Another thing traveling has taught me is perspective and the ability to always look forward. Regardless of what happens, you need to have the ability to look and move forward or you’ll never get anywhere.
Problems happen all the time. You might miss your flight, bus, ferry or train. You could lose your passport or leave your phone in a cab. You could get sick or eat something that renders you immobile (except to race to the bathroom). Any number of problems can arise when you’re traveling and they often do. However, you’ll learn to move forward and gain the ability to move forward.
I remember getting a stomach virus while traveling through Myanmar and I wasn’t sure if I would make it to my flight to Bagan the next morning. That night was horrible, the morning the worse, and the hour long flight felt like it was taking a month. However, I knew that getting to Bagan would be better than staying in Yangon because it would be more relaxing with better accommodations. I knew that I just had to pull myself together and move forward. Once I got to Bagan, I had to relax and take it easy for the day but after that, I was ready to go.
Another time, I missed my flight from Morocco to Seoul. Although it was disappointing (since it was my first, and still only, time of missing a flight), I had to find other plans of how to get to Seoul as soon as I could. First I had to get a hotel so I could set up base camp for the night and have a place to work. Then, I needed to figure out which flights were still available for the next day and where I could get connecting flights to get to Seoul. In the end, I only lost one day and everything was back to normal.
By not losing perspective and understanding that the only way out was to move forward, I was able to get through this and many other problems. Traveling has a way of putting things in perspective because you don’t have a choice BUT to move forward. If you lose your passport, you need to get a new one and figure out how to do it quickly. You don’t have time to dwell on it because that’s just a waste of time.
I think one of the great joys I get from traveling is meeting new people. I admit I’ve always had a knack for meeting people. I think it’s because when I travel, I don’t put pressure on myself or emphasize meeting people. I just let it happen. Most of the time, it turns out because of my natural curiosity toward something and I can’t help but ask someone what something is or how something tastes.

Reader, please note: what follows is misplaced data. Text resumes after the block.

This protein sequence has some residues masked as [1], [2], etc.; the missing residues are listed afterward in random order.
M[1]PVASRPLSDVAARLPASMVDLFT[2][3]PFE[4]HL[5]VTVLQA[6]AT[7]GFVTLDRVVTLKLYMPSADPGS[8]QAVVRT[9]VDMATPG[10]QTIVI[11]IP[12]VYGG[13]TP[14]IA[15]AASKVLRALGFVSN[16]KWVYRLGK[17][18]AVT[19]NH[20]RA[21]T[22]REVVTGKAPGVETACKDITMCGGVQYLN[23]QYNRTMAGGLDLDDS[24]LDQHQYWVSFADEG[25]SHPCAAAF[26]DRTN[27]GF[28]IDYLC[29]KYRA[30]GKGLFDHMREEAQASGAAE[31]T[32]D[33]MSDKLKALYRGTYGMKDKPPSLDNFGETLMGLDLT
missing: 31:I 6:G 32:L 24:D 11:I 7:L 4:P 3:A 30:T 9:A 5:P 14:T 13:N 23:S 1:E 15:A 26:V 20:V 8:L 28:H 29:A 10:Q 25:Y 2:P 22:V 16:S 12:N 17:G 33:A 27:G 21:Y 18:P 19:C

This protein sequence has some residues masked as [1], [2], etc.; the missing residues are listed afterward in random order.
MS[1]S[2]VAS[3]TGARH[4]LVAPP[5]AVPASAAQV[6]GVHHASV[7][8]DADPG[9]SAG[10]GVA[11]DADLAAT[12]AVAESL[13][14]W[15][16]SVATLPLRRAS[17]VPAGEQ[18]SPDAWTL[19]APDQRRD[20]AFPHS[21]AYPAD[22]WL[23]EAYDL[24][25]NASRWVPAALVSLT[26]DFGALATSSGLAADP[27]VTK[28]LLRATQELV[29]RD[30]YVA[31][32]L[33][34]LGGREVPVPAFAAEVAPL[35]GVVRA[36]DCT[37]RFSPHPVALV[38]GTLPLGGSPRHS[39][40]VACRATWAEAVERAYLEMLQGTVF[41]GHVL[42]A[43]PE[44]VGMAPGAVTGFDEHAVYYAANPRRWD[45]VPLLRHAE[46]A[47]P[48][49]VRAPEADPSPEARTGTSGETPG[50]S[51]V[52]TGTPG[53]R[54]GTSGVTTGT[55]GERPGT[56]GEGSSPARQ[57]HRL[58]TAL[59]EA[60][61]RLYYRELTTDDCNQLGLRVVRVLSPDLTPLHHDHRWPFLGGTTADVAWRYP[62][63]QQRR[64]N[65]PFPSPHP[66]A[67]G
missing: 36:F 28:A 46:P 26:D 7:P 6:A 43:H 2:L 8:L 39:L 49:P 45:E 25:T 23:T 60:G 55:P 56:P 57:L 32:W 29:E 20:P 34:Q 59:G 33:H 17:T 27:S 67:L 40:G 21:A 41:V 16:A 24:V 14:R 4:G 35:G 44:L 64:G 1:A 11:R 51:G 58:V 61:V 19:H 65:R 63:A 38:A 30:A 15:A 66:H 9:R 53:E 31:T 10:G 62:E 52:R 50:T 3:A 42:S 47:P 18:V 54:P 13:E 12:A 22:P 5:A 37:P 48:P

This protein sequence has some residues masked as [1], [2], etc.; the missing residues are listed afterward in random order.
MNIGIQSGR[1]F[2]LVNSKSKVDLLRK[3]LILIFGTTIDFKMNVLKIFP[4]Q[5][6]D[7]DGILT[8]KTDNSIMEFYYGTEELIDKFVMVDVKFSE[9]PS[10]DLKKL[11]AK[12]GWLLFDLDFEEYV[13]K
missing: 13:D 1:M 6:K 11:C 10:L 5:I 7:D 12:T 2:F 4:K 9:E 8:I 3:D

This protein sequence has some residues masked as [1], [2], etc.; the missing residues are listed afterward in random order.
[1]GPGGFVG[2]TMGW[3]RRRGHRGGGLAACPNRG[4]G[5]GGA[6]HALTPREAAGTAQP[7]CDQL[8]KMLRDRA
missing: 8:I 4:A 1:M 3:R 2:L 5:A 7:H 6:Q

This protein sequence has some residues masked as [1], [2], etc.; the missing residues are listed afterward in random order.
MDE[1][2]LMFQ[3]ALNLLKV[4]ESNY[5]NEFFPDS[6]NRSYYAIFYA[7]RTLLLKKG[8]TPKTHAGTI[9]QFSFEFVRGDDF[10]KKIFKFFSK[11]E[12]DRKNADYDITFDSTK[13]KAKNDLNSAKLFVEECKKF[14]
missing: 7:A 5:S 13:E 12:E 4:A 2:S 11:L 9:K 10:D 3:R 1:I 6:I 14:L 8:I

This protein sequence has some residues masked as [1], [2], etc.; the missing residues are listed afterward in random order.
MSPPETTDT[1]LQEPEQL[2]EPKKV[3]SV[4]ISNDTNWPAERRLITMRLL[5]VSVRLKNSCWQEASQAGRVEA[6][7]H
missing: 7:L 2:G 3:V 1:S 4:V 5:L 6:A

My almost childlike curiosity has allowed me to meet so many people over the years. Many are people I’ll never meet again but they’re certainly not people I’ll forget. I’ve met people while riding a train through Morocco, a plane to Australia, or a restaurant in Argentina.
Being able to talk to people is a skill because you have to be able to relate to someone without knowing anything about them. Through conversation, you learn more about the person and by then end, you end up being invited to dinner, a party, or a get together. I don’t think I’d have this skill if I didn’t travel so much and speak to so many random people.
I know a lot of people have a hard time meeting people when they travel. One of the biggest questions I get about solo travel is how do I meet people. However I think once you allow yourself to meet someone anywhere, the pressure is no longer there to meet someone at a bar or a club or a hostel.
Learning How to Travel
Learning how to travel is skill. It’s a skill that you don’t realize you’re good at until you see others who do it poorly and you find yourself getting annoyed.
Being able to pack lightly so that you’re not carrying a suitcase that is three times larger than it needs to be through the airport is a skill. Having all your paperwork in an easily accessible spot so you can whip it out at a moment’s notice is a skill. Knowing how to get through security as quickly as possible is a skill.
This again is one of those things that can’t be taught in books but is something that’s learned through practice. I don’t know if I’ll ever be able to teach someone how to pack lightly. Until that person is forced to drag that oversized bag through the airport and gets so fed up that they vow never to do it again will they learn. It’s how you can tell the difference between the beginners and the seasoned travelers.
Traveling can teach us so much about ourselves and others. Whether it’s the ability to problem solve on the fly or meet new people, traveling offers us a chance to learn new skills that can’t be taught in a classroom, textbook, or tv. These are life lessons in the truest form. We learn through our experiences because we have no other choice. We’re forced to figure out the scams or we’ll be scammed again and again. We need to learn the metro system or we’ll spend a fortune on taxis. We need to meet people because that’s how we’re wired as human beings and a social creatures.
The lessons we learn from traveling are important because they help us grow as individuals. We learn from our experiences and our experiences are different and unique to each traveler. However, you can’t deny that traveling teaches us so many things that it’s hard to quantify.